By Paul Magno | February 12, 2018

This past Thursday, future Hall of Famer Roy Jones Jr. had his supposed final fight-- a unanimous decision win over journeyman Scott Sigmon in Pensacola, Florida. Here’s hoping that he keeps his word and stays retired. 

In his prime, Jones was an untouchable virtuoso. Maybe the most dominant fighter I’ve ever seen. He was almost otherworldly, like he was operating from another dimension or, at the very least, an entirely different speed than his opponents. Think about it-- he made near-prime James Toney and pre-prime Bernard Hopkins look absolutely regular. Crazy. 

But, man, enough’s enough. 

It’s hard to fathom, but Jones has stuck around 18 years past his prime. And, although he will be rated among the greats as the fighter he was as a young man, each and every beating he took or lackluster win he registered since then is another bit of distance between the here and now and what fans should remember about him. 

Nobody fell from dominant to regular as fast as Jones did and by 2008, he was already a mere shell of what he once was. To see him be “out-Roy Jonesed” by Joe Calzaghe-- a fighter he would’ve toyed with in his prime-- or knocked senseless by a Danny Green who wouldn’t have even been a good sparring partner back in the day, well, it was sad and, even though it shouldn’t have, it made me forget a bit about just how special he once was. 

Again, here’s hoping he stays retired and is not tempted to come back against another journeyman or, worse yet, Anderson Silva. Even Jones’ legacy may not be strong enough to hold up if he happened to get KO’d by Silva.

Quick (S)hits:

-- Hank Lundy pretty much went through the motions Saturday night in beating 43-year-old DeMarcus “Chop Chop" Corley. He then confused everyone who was paying attention by calling out WBA lightweight champ Jorge Linares and insisting that he would not take step aside money for Linares to meet Vasyl Lomachenko. 

“He’s talking about fighting [Vasyl] Lomachenko,” Lundy told his hometown Philadelphia crowd, “but you’ve gotta talk some big bucks, man, because I ain’t stepping aside. You gotta fight me.”

Lundy, however, is not ranked anywhere in the WBA’s top 15. 

I have to admit, the odd declaration sent me straight to the WBA’s website and Boxrec to make sure I wasn’t missing something.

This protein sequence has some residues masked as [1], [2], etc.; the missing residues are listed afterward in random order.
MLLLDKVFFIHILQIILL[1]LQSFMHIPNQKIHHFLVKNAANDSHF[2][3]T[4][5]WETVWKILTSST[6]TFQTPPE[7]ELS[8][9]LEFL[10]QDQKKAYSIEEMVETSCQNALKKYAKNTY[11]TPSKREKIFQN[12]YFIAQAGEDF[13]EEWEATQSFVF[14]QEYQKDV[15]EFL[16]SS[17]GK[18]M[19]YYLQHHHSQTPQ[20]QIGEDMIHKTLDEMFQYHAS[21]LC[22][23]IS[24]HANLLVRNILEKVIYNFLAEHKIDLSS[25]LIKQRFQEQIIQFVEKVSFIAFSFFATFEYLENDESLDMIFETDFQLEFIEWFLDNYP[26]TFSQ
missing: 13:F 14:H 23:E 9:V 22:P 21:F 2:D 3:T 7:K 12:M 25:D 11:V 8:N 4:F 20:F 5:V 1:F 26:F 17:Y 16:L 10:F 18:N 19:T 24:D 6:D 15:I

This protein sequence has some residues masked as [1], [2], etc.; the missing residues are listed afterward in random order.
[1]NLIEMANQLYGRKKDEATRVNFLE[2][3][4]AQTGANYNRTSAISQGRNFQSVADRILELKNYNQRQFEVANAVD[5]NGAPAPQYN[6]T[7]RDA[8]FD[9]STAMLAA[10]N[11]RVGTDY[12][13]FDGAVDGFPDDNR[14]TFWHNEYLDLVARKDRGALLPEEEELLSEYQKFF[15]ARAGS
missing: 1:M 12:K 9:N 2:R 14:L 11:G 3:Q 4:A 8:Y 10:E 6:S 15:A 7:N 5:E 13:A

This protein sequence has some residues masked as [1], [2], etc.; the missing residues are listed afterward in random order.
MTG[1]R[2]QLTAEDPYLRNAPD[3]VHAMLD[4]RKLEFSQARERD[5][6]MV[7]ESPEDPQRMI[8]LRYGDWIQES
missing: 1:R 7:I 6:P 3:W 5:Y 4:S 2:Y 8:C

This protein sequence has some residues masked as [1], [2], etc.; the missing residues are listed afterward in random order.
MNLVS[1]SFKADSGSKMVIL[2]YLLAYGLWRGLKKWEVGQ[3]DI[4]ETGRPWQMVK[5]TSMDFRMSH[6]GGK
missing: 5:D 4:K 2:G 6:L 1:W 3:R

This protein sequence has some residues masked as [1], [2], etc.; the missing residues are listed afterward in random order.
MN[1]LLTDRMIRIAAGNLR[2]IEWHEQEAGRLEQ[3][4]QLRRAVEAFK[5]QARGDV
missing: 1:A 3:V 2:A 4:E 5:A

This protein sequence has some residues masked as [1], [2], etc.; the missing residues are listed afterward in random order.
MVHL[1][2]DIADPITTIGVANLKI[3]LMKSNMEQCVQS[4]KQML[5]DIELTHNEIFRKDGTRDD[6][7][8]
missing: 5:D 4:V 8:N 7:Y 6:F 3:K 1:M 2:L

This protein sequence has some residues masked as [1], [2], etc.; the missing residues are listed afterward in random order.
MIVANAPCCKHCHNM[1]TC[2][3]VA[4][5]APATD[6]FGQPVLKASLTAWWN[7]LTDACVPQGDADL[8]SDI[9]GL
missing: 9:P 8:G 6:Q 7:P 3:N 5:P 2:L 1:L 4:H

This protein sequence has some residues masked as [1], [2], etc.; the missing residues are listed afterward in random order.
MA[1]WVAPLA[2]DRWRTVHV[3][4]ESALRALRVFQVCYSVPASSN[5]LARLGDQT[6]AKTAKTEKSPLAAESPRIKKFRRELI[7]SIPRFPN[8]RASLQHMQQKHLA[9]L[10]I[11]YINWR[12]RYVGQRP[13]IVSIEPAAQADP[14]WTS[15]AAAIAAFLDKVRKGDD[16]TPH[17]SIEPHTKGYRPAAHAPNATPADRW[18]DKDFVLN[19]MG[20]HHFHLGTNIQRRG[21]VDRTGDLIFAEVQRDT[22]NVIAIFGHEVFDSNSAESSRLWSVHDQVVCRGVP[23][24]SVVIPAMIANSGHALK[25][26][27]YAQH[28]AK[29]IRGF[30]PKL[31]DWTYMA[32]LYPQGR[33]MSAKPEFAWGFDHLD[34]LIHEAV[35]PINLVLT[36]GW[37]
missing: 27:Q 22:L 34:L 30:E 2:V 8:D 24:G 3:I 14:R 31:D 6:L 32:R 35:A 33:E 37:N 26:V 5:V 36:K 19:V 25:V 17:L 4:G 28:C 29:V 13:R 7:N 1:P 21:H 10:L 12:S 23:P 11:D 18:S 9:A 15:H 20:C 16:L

-- Speaking of Vasyl Lomachenko vs. Jorge Linares, depending on who you talk to, a bout between the two may or may not be in negotiations at the moment. Lomachenko promoter Bob Arum has told media that talks are underway for his fighter’s move up to lightweight against WBA champ Linares. Eric Gomez, president of Golden Boy Promotions, who promotes Linares, however, says that Arum has never reached out to him to discuss the fight. Gomez insists that Lomachenko’s next opponent is already determined and it’s going to be the winner of the upcoming Ray Beltran-Paulus Moses fight for the vacant WBO lightweight title. Arum, for his part, did say that the winner of Beltran-Moses would be the fall-back opponent if talks with Linares (that GBP says aren’t happening) didn’t pan out. Hmmmmm.

-- With Keith Thurman looking for a tune up or two after returning from elbow surgery, Shawn Porter waiting on a Thurman return bout as the WBC’s top contender, and Errol Spence tied up with an IBF mandatory against unheralded Carlos Ocampo, the PBC welterweight contingent is pretty well stuck in place for the time being. Expect Saturday’s Devon Alexander-Victor Ortiz on Fox and Showtime’s Danny Garcia-Brandon Rios later on to be a playoff of sorts, with the winner of each bout squaring off this summer in a PBC 147 time-filler. You would think that the preferred match-ups would be Garcia-Ortiz or Rios-Ortiz with the winner of THAT one to move on to an Errol Spence bout in late fall or early winter. Hell, even if Ortiz and Rios both lose on Saturday, it would be smart to wring one last interesting fight from each by matching them against one another and rekindling a heated rivalry that goes way back. There are options for the Haymon welters, but things would be a lot better if we could get the big three in some interesting fights ASAP.

-- People are going way overboard on Billy Joe Saunders, talking up the possibility of him moving on to unify middleweight titles against the winner of Canelo-Golovkin 2. Okay, yeah, he put on a real clinic against David Lemieux in a bout everyone had as a pick ‘em coming in. But it was only a pick ‘em because Saunders has been so erratic as a pro, both in terms of his ring performances and his ability to stay focused and in shape outside the ring. As things turned out, the one-dimensional Lemieux looked to be the one in subpar shape and lacking focus that night. Saunders did his thing and looked damn good, but how much of that was due to him being reborn as a fighter and how much was because of Lemieux being sloppy as fuck? Likely, a little of both. The big question with Saunders, though, is whether he can keep going in the right direction-- and there’s nothing in his history that suggests he can. Adding a new trainer and changing scenery can nudge a fighter back on track for a bit, but a man will almost always return to being the man he is inside. Saunders should be able to handle upcoming challenger Martin Murray fairly well, but the Canelos and Golovkins (or Charlos, Jacobs, Andrades) of the world are an entirely different matter. He has the skills to be great, but only time will tell if he can maintain the discipline to match those skills.  

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